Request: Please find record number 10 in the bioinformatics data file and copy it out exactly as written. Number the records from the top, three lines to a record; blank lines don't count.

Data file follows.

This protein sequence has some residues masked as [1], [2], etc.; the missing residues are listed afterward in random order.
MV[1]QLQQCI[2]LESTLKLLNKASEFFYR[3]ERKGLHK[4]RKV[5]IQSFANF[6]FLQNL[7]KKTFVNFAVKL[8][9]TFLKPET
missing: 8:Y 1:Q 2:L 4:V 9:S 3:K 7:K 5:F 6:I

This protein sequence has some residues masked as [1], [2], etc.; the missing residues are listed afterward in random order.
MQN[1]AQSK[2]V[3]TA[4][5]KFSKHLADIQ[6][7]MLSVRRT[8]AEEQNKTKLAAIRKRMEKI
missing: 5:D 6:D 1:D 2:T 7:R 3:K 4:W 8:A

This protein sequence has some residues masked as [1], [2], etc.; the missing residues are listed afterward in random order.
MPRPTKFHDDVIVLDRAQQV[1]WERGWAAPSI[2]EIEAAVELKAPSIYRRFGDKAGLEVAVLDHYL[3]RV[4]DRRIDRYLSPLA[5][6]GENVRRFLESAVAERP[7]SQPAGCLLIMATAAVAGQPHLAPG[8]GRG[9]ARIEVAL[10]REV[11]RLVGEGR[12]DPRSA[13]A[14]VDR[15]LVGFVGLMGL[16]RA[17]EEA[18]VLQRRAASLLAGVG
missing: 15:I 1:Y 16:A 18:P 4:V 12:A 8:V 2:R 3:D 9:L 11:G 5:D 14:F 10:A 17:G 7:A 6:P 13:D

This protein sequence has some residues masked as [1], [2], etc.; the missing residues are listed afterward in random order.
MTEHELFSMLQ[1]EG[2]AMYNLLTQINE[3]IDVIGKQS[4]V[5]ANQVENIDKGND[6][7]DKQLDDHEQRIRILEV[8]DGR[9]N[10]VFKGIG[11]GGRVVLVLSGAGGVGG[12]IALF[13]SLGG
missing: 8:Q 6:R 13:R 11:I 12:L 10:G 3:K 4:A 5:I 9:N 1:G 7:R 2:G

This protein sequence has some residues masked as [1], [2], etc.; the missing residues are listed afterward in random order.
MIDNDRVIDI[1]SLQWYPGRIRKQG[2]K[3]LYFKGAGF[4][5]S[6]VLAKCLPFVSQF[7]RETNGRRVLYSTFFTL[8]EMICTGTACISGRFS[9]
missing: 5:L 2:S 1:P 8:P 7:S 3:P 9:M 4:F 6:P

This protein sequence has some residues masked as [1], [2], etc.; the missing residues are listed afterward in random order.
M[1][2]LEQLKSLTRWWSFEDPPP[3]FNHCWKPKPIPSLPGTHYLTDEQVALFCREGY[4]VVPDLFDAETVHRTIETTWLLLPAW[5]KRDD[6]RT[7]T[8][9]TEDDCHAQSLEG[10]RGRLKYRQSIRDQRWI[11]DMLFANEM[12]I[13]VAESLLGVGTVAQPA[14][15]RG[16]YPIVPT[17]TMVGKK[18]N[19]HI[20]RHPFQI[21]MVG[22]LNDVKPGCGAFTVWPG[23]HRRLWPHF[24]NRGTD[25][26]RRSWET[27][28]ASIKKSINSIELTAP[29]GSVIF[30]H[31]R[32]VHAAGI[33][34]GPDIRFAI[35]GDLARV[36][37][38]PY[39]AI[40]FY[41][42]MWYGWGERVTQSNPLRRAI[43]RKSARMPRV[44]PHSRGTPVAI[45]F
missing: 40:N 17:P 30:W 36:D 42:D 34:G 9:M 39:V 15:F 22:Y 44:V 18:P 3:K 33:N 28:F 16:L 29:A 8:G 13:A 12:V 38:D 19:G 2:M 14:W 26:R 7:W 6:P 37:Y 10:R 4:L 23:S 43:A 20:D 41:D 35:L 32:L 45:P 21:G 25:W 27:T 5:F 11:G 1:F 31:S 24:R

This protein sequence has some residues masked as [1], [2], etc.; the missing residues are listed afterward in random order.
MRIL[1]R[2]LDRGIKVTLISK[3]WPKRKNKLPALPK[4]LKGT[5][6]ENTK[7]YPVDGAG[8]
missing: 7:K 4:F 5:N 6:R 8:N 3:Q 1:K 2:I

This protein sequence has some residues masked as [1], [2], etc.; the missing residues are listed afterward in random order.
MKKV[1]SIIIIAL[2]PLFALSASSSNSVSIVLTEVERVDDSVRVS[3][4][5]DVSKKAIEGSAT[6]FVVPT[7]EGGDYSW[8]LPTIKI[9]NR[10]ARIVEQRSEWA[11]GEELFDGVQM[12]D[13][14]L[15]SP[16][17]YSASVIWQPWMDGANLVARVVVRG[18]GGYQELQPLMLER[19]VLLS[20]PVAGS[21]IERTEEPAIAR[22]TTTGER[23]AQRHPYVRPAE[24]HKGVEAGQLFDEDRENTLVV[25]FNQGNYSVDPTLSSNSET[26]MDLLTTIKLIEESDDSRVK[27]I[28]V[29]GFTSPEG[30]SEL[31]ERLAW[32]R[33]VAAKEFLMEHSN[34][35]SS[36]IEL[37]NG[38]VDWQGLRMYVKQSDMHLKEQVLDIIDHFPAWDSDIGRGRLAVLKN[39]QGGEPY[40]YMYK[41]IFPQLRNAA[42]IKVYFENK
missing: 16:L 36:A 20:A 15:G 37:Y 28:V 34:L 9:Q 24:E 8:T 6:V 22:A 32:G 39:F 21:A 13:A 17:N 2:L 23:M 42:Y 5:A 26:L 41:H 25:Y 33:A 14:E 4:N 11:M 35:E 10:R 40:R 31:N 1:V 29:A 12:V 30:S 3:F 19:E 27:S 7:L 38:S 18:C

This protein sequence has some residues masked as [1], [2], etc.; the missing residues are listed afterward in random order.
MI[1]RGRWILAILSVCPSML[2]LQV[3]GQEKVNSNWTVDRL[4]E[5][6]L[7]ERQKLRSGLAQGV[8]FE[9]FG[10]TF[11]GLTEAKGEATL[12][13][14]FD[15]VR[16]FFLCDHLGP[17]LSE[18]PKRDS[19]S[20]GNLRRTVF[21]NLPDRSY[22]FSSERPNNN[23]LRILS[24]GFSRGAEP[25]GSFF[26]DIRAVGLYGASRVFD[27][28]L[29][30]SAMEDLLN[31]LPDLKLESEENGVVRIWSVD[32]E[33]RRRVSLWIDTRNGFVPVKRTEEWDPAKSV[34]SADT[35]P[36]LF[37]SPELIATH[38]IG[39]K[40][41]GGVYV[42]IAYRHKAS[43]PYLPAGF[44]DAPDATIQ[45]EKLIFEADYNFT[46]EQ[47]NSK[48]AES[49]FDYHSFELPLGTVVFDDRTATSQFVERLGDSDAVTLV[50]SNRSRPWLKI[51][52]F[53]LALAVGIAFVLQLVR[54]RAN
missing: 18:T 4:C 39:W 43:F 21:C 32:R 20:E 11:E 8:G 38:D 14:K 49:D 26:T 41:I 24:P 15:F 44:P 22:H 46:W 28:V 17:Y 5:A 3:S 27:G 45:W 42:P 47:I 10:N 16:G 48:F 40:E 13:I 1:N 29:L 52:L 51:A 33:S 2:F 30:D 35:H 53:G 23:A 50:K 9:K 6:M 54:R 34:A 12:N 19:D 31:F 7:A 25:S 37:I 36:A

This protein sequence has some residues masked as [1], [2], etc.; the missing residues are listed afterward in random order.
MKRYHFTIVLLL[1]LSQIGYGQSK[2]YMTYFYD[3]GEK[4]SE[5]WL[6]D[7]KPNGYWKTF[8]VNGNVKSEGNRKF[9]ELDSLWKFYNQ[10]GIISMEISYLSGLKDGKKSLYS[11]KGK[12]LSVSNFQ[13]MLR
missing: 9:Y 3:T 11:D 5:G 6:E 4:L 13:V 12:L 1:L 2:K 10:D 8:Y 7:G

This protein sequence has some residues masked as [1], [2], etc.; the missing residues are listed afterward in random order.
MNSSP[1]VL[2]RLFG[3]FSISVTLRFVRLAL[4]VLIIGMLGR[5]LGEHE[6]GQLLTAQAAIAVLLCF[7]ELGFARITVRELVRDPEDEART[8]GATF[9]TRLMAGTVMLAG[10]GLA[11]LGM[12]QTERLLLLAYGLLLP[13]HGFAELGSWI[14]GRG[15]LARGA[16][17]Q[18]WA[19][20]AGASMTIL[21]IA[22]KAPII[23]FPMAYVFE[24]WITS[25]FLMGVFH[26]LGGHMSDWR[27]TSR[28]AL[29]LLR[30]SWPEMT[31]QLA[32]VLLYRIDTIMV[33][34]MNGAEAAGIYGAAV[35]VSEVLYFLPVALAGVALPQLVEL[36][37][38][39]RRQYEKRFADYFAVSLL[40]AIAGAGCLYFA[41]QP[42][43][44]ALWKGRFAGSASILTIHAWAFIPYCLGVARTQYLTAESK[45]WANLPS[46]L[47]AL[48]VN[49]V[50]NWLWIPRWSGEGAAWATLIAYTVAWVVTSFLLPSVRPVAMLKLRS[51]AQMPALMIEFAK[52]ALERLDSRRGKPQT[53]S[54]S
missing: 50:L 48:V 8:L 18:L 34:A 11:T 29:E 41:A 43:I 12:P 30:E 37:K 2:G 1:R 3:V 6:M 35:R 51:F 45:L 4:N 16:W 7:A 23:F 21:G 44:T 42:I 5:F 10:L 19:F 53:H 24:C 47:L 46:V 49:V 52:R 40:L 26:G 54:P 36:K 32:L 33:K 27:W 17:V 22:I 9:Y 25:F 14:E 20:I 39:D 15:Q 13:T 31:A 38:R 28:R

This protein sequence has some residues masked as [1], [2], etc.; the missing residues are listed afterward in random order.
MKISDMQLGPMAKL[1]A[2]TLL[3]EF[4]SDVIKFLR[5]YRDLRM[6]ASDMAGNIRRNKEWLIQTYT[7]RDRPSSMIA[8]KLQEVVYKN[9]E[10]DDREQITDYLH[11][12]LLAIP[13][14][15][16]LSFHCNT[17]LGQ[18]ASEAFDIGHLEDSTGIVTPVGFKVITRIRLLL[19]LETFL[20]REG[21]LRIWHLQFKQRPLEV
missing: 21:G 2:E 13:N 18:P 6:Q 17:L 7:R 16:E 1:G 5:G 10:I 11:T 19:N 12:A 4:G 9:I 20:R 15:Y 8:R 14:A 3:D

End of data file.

This protein sequence has some residues masked as [1], [2], etc.; the missing residues are listed afterward in random order.
MKRYHFTIVLLL[1]LSQIGYGQSK[2]YMTYFYD[3]GEK[4]SE[5]WL[6]D[7]KPNGYWKTF[8]VNGNVKSEGNRKF[9]ELDSLWKFYNQ[10]GIISMEISYLSGLKDGKKSLYS[11]KGK[12]LSVSNFQ[13]MLR
missing: 9:Y 3:T 11:D 5:G 6:E 4:L 13:V 12:L 1:L 2:K 10:D 8:Y 7:G